Her eldest daughter, 23-year-old Angelique, feels responsible for both her parents and her one-year-old son Divini. “I dropped out of school to take care of my mother and father,” she says. “I would have liked to go back but there is no way to pay the school fees.”
Today’s biometric verification exercise will mean refugees receive their rightful food rations. Garasiya knows how important that is.
“We go to the health centre to get tablets every week, but they require good nutritious food and not going into the garden to dig,” she says. “So we went to a meeting and people told us why they are collecting this data. They’ve changed the system and this will help us to get food.”
The verification tent
It has been just seven days since Robert Byaruhanga joined UNHCR. Only yesterday he was still learning the ropes and shadowing a colleague, Winnie Mugisa. Today, beneath the white canvas of the verification tent, he is armed with all the knowledge he needs to go it alone.
“Yesterday, Winnie supported me while I processed 12 individuals and it went well,” he says at his desk where a fingerprint reader, iris scanner, web camera and laptop are ready to record the data. “I’m so excited to work for UNHCR, I like it so much. I am going to do a lot of work today.”
Winnie, a Ugandan national who first joined UNHCR in 2007 and helped to guide Robert through his first week, is also ready to tackle the huge undertaking. Like many of her colleagues, she is regularly dispatched from her local UNHCR office, in the northern region of Arua, to conduct exercises like these.
“We’re used to big numbers, but today is going to be busy,” she says. The verification is very important. We need to have a system, a standard.”
Like their colleagues, Robert and Winnie will spend the day ensuring that the government database is up to date, verifying information such as names, ages and arrival dates, and taking photographs and fingerprints. Both are confident. Then two babies burst into tears, and Winnie smiles and shakes her head. “Oh-oh!” she cautions. “Today is crying day!”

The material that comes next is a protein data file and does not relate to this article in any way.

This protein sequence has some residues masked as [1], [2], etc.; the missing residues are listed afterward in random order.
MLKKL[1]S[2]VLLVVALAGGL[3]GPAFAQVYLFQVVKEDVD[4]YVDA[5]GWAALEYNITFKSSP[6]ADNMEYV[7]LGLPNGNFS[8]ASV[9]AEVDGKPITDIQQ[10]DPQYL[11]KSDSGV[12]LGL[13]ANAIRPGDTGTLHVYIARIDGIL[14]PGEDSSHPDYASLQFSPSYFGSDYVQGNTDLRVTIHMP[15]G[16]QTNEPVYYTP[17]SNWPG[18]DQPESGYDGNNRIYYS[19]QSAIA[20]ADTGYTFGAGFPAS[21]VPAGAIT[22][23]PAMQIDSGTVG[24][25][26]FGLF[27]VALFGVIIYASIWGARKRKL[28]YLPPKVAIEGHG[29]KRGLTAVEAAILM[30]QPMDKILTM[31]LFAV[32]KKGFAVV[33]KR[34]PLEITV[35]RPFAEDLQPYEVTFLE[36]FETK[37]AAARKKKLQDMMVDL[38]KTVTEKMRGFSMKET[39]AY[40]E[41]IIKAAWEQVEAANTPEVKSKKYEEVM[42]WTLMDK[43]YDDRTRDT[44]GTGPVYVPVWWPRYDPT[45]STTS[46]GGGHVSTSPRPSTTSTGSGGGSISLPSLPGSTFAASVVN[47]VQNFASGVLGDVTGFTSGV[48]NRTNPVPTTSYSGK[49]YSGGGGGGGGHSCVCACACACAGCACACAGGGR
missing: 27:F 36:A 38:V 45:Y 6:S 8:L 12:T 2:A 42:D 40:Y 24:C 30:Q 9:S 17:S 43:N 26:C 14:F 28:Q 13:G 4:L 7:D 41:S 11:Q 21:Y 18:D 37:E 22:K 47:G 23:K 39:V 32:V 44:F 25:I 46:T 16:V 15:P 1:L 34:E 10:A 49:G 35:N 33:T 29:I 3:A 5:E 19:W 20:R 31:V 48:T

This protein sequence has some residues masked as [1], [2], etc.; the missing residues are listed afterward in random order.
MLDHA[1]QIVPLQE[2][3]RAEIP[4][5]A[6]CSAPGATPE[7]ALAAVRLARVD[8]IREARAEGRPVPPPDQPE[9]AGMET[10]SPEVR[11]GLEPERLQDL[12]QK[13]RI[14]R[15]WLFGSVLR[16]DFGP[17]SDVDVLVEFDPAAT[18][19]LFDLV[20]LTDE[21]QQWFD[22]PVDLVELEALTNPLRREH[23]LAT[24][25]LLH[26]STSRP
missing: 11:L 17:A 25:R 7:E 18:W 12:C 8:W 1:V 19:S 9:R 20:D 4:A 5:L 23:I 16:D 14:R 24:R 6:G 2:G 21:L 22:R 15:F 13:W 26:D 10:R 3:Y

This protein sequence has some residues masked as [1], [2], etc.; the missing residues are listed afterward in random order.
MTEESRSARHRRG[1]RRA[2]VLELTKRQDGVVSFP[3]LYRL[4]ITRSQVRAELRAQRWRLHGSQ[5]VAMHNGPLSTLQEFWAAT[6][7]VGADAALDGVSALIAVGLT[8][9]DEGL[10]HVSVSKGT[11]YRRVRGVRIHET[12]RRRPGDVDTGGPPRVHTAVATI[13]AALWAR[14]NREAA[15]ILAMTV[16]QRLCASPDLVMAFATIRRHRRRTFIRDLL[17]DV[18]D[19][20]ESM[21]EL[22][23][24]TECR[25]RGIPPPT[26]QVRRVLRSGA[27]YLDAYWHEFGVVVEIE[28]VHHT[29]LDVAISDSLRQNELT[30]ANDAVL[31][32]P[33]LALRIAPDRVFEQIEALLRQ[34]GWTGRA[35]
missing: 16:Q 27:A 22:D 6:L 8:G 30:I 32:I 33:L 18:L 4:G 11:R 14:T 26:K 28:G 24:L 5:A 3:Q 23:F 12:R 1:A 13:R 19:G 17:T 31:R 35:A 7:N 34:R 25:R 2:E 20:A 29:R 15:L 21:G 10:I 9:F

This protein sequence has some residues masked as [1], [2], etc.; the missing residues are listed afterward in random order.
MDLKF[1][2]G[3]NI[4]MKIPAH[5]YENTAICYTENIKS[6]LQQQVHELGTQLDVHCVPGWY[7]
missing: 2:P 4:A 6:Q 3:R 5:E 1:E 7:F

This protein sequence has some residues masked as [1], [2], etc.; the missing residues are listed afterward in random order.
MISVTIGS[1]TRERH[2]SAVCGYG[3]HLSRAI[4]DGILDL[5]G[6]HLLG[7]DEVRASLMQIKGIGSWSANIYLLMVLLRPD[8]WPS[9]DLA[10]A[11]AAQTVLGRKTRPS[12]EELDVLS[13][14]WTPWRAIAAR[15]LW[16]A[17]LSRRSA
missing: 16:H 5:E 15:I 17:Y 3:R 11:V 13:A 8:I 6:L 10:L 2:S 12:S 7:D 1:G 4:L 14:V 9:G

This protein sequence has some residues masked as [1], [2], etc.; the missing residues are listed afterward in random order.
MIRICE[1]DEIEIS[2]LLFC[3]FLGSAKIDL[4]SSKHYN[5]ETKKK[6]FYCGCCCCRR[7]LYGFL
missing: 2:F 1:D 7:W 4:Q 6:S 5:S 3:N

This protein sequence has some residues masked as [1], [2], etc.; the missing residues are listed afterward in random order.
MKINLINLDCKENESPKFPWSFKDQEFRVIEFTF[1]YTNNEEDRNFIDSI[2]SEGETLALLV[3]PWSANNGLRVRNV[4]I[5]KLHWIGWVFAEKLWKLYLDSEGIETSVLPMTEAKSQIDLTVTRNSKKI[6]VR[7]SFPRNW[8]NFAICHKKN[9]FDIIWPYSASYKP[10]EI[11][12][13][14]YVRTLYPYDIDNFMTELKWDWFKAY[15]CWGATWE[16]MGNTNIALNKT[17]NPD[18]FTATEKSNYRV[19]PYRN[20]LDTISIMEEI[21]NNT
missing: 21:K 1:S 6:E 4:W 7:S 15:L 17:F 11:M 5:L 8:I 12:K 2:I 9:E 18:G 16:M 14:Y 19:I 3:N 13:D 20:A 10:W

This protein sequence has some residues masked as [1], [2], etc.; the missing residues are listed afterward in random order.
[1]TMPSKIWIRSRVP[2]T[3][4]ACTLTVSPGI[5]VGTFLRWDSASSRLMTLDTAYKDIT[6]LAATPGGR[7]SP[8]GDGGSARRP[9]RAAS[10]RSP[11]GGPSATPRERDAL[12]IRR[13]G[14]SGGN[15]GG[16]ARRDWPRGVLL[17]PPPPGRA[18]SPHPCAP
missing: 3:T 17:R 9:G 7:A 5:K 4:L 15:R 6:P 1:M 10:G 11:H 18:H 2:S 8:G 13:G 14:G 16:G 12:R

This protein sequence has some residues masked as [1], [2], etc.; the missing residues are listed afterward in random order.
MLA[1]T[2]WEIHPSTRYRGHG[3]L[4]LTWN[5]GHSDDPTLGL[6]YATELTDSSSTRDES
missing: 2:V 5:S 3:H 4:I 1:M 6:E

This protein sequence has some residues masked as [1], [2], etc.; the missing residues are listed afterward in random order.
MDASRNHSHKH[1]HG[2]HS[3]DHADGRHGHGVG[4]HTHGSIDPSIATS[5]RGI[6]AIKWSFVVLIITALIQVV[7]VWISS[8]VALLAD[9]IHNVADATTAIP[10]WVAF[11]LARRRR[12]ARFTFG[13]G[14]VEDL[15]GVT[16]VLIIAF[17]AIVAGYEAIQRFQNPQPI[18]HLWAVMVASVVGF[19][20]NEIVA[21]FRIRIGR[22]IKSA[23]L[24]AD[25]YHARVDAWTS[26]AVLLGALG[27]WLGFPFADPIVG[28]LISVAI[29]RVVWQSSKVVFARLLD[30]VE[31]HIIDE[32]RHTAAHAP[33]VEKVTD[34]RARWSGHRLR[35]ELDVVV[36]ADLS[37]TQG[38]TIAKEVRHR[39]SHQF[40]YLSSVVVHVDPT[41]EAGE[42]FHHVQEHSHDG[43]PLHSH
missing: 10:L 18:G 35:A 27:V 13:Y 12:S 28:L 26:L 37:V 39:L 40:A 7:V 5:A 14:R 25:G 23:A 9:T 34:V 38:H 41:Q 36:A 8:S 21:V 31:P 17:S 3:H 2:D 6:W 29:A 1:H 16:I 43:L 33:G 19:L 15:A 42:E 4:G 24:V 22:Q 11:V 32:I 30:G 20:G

The documentation tent
Innocent Kwizera squints in the sunlight as he pulls on a high-visibility vest and prepares to enter the documentation tent. He speaks five languages and has volunteered to translate for the refugees, earning 15,000 shillings (US$4) per day.
“I speak Rwandese, French, Swahili, English and Kirundi,” he says. “In our UNHCR training, they told us to say exactly what the person is saying, to keep confidentiality and to be patient.”
Innocent, 27, helps UNHCR and government staff to communicate with the refugees, switching languages with ease. Inside the documentation tent, in the final step in the process, they are given new ration cards and proof of attestation forms, which ensure they receive the protection and assistance they need.
A refugee himself, Innocent had been studying information technology in Bujumbura, Burundi. In 2012, he was forced to flee after his parents were killed in a car crash. He says they were murdered by the government for being part of the political opposition.
“They wanted to kill me too,” he says. “One day, last year, two people came up to me who said I should go back with them and kill the people who killed my parents. I said no and reported them to UNHCR.”
He shakes his head, sadly. “I can never go back.”